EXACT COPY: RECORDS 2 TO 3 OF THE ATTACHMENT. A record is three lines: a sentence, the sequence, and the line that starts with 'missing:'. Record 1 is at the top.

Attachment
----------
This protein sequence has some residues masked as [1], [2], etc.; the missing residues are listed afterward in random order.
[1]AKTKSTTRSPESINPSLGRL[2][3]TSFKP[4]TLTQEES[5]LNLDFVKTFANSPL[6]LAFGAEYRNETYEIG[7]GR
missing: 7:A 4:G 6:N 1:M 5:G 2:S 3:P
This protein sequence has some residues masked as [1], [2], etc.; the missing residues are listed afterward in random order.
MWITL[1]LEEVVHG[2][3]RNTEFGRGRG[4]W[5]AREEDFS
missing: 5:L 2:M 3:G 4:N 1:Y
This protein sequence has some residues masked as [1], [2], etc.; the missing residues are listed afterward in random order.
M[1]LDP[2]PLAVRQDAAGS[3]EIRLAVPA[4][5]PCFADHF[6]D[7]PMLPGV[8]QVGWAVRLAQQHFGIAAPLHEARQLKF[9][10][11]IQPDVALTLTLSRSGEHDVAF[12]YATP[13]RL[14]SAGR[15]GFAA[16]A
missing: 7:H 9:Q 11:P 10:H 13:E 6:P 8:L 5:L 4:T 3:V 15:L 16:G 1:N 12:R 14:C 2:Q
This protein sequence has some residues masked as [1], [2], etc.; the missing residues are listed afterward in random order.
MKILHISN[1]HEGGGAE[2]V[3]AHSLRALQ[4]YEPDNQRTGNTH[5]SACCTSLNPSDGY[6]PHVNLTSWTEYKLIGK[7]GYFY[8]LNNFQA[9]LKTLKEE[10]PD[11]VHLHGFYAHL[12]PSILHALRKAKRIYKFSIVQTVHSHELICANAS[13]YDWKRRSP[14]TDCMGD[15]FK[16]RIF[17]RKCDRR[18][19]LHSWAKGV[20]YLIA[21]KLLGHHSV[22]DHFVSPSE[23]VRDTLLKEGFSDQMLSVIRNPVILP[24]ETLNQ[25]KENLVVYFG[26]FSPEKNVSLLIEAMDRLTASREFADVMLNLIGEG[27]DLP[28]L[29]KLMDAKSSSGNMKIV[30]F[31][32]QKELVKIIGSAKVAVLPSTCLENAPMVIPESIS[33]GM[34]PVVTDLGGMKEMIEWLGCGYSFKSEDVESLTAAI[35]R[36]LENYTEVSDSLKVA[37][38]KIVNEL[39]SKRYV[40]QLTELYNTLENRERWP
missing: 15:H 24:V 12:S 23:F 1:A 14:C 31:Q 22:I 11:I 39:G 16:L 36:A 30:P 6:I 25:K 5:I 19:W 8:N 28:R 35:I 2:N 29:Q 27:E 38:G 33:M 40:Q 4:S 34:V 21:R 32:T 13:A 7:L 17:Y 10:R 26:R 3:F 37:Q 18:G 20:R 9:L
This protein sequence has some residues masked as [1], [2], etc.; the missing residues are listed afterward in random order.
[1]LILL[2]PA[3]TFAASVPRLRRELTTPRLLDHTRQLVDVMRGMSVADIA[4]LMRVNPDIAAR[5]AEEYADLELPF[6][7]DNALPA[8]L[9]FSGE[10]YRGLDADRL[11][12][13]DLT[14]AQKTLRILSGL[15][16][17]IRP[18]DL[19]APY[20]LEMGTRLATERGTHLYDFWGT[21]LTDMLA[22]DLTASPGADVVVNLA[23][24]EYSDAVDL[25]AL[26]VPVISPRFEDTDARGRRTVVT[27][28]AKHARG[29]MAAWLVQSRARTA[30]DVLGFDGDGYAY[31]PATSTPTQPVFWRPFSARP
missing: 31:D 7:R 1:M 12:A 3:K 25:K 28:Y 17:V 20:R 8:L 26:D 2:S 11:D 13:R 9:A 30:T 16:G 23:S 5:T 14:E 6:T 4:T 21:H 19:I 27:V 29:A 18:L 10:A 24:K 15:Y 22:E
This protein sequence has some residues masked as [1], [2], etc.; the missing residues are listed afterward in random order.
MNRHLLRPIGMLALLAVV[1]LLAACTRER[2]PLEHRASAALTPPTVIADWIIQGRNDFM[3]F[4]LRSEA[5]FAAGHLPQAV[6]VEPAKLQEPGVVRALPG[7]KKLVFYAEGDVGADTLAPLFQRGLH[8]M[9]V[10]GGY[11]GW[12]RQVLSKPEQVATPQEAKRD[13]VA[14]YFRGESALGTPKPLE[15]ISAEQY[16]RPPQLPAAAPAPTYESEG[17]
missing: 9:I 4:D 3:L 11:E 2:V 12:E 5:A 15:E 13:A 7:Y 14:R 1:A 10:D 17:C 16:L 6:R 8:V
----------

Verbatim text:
This protein sequence has some residues masked as [1], [2], etc.; the missing residues are listed afterward in random order.
MWITL[1]LEEVVHG[2][3]RNTEFGRGRG[4]W[5]AREEDFS
missing: 5:L 2:M 3:G 4:N 1:Y
This protein sequence has some residues masked as [1], [2], etc.; the missing residues are listed afterward in random order.
M[1]LDP[2]PLAVRQDAAGS[3]EIRLAVPA[4][5]PCFADHF[6]D[7]PMLPGV[8]QVGWAVRLAQQHFGIAAPLHEARQLKF[9][10][11]IQPDVALTLTLSRSGEHDVAF[12]YATP[13]RL[14]SAGR[15]GFAA[16]A
missing: 7:H 9:Q 11:P 10:H 13:E 6:P 8:L 5:L 4:T 3:V 15:L 16:G 1:N 12:R 14:C 2:Q